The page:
Pseudo-orbits of contact forms.

*(English)*Zbl 0677.58002
Pitman Research Notes in Mathematics Series, 173. Harlow (UK): Longman Scientific & Technical; New York: Wiley. i. 47, 296 p. £20.00 (1988).

Since around 1960 the modern approach to the geometric theory of mechanics has been flourishing. Various schools put different emphasis on the subject like abstract dynamical systems, explicit problems from mechanics or, as in this book, variational problems related to contact geometry.

Consider a contact vector field on a compact orientable \((2n+1)\)- dimensional manifold. The Weinstein conjecture states that the vector field has a periodic orbit under certain weak conditions. Primarily Weinstein, but later also Rabinowitz and Ekeland, proved a number of results for Hamiltonian systems. Motivated by the general conjecture one studies in this book variational problems on a submanifold of the loopspace M; this is non-compact in the sense that it does not satisfy the Palais-Smale condition. The problem gives rise to a new variational problem at infinity in which a certain pendulum equation turns out to play a crucial role.

After introducing the necessary functionals with corresponding critical points the pendulum equation is derived. Topological aspects and convergence results are tied in with as different techniques as singular perturbations and Morse theory.

The text is rather technical but has been well written. In the future one would expect to have in addition some explicit nontrivial examples. In the mean time this is a nice addition to the geometric theory of mechanics.

Consider a contact vector field on a compact orientable \((2n+1)\)- dimensional manifold. The Weinstein conjecture states that the vector field has a periodic orbit under certain weak conditions. Primarily Weinstein, but later also Rabinowitz and Ekeland, proved a number of results for Hamiltonian systems. Motivated by the general conjecture one studies in this book variational problems on a submanifold of the loopspace M; this is non-compact in the sense that it does not satisfy the Palais-Smale condition. The problem gives rise to a new variational problem at infinity in which a certain pendulum equation turns out to play a crucial role.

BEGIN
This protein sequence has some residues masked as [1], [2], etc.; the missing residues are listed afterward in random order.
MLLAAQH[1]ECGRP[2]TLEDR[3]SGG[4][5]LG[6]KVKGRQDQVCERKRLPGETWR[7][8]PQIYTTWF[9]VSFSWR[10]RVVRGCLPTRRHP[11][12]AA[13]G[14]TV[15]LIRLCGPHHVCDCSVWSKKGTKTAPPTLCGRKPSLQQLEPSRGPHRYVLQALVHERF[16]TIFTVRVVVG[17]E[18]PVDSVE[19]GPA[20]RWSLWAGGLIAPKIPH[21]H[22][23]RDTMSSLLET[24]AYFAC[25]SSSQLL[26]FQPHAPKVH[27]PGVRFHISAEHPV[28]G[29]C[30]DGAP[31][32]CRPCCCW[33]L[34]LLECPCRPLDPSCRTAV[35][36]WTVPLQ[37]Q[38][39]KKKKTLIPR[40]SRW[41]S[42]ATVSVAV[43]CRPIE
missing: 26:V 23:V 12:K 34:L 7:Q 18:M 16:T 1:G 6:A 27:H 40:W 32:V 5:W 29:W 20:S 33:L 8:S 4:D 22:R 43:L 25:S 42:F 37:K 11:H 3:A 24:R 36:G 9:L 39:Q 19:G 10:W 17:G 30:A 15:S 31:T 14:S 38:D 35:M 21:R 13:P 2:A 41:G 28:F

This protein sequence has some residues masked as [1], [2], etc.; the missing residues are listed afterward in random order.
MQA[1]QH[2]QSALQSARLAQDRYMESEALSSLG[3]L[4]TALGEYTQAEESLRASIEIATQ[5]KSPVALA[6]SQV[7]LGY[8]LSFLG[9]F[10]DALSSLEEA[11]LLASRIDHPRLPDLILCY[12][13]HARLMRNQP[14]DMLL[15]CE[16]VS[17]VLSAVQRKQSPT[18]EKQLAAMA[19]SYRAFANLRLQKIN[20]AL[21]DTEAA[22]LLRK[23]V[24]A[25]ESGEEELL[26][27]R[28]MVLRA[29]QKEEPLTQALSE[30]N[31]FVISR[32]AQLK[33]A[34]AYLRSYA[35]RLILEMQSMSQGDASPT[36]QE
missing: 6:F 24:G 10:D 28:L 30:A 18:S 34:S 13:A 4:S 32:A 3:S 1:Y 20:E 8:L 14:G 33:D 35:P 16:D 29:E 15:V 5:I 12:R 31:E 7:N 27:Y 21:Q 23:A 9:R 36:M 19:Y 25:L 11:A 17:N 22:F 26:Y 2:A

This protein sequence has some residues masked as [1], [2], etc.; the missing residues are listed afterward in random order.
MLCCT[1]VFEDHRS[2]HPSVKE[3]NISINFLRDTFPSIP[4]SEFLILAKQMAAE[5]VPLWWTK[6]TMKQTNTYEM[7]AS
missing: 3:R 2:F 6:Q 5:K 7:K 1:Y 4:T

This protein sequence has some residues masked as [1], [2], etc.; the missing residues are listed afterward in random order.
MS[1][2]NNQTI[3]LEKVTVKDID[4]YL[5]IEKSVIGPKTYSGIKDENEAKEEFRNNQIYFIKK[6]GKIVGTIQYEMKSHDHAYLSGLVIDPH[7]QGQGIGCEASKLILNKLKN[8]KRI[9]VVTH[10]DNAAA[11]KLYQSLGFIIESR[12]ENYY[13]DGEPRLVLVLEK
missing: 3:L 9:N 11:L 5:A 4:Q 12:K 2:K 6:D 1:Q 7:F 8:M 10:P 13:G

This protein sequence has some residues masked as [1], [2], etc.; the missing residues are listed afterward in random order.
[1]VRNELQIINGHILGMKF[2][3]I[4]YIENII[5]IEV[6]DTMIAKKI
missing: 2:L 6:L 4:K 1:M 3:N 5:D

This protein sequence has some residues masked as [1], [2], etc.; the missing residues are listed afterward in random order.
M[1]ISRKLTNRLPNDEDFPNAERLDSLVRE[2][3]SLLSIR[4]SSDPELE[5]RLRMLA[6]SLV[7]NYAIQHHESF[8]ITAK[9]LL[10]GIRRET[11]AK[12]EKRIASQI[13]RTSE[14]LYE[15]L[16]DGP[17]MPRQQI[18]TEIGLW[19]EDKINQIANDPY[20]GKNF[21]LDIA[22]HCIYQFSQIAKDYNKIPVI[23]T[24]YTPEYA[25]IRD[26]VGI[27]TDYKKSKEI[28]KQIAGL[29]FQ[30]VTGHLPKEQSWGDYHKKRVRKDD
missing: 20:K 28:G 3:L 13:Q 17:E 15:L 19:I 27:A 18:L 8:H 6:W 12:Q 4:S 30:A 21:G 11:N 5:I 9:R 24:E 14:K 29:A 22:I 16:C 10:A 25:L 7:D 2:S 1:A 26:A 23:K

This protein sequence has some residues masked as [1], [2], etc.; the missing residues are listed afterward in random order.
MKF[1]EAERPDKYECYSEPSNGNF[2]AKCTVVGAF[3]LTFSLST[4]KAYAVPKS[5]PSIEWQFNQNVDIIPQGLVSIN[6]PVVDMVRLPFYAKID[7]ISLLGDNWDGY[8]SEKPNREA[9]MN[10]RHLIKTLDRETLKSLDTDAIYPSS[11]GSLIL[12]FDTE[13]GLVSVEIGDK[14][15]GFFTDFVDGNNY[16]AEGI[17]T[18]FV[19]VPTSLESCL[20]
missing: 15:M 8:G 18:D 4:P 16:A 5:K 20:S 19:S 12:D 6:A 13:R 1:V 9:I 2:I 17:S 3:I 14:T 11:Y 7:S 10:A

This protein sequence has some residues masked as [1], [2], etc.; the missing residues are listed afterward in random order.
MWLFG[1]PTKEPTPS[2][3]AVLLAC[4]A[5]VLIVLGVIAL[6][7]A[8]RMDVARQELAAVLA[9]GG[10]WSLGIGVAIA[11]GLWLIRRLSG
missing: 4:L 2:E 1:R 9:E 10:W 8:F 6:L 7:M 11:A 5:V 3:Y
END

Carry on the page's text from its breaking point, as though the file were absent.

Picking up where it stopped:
After introducing the necessary functionals with corresponding critical points the pendulum equation is derived. Topological aspects and convergence results are tied in with as different techniques as singular perturbations and Morse theory.

The text is rather technical but has been well written. In the future one would expect to have in addition some explicit nontrivial examples. In the mean time this is a nice addition to the geometric theory of mechanics.

Reviewer: F.Verhulst

##### MSC:

58-02 | Research exposition (monographs, survey articles) pertaining to global analysis |

37G99 | Local and nonlocal bifurcation theory for dynamical systems |